1. Discover and leverage your strengths. The Gallup report makes it exceedingly clear that the happiest employees are those who are able to maximize their strong points.
“When employees know and use their strengths, they are more engaged, have higher performance and are less likely to leave their company,” the study said.
According to Gallup, people who take this approach every day are six times more likely to be engaged on the job than those who don’t.
Getting in touch with your strengths and exploiting them shouldn’t be hard, but it never ceases to amaze me how often I meet with people over 50 who can’t quite figure out what their natural skills and talents are. They have little difficulty sharing what they don’t do well, but when I ask them about their strengths, they freeze or pooh-pooh them.
I recently worked with a client who displayed a wonderful ability to get her teenagers to open up about their personal problems. When I pointed this out to her, she rolled her eyes. “Oh please, Nancy — it’s no big deal,” she said.
I’m happy to tell you that this client has since decided to explore ways to leverage her talent. She's now pursuing a master’s degree in social work, with plans to counsel teenagers who have eating disorders.
In a Next Avenue blog post about the third chapter of a career, OgilvyOne chairman and chief executive Brian Fetherstonhaugh offered this advice: “Think of your eBay factor. Say to yourself: ‘If at age 60, I was put up for auction on eBay, who would bid for me?’ If neither a paying organization nor a not-for-profit would, go do something about it to make yourself more valuable.”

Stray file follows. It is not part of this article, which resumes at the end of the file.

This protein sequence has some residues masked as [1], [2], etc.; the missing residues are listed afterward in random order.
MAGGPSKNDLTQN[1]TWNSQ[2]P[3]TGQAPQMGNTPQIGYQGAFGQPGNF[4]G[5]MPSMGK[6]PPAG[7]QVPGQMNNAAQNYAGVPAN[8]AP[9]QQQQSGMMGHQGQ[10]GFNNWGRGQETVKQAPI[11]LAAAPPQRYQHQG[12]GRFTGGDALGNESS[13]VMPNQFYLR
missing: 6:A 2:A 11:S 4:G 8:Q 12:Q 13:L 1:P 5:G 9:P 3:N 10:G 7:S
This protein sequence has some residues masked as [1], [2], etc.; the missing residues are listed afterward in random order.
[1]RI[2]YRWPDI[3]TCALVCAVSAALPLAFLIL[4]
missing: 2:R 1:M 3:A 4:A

Even if you’re not in a position to go back to school or switch jobs, it pays to maximize your particular gifts and talents.
Once you really appreciate the full range of what you do best, begin trying to shift your duties and put your talents to use. Take on new responsibilities that leverage your strengths and let your boss know about your accomplishments. This could help you become a star on the job.
2. Find a boss who really cares about you. I know, I know. If it were only that easy!
I recognize that most people can’t just magically switch bosses. But if you have the opportunity to take on a new assignment with a different and particularly caring manager, grab it.
Working for supportive managers matters to all age groups, but according to the Gallup report, “more so than other generations, baby boomers respond to managers who make an extra effort to show that they care.”
If you’re stuck working for a difficult boss, you can still ask other colleagues to mentor you and to provide ongoing support.
3. Look for ways to engage your strengths and talents outside of work. Gallup’s studies show that the more hours each day you use your strengths to do what you do best — not just when you’re at work — the better you’ll feel. And the better you feel, the likelier you’ll become more engaged at your job.
So whether you’re, say, a skilled painter, a talented chef or a master carpenter (even if you don’t make a dime from these talents), it’s important to incorporate that strength into your life on a more regular basis.
Try spending more time on a fulfilling hobby or engage in a meaningful volunteer assignment that lets you do what you’re great at. Those extra hours of engagement outside the office will fortify and restore you — even during the most difficult days on the job.
Who knows? Maybe if more of us boomers start doing these things, the next Gallup workplace engagement survey will reveal very different results.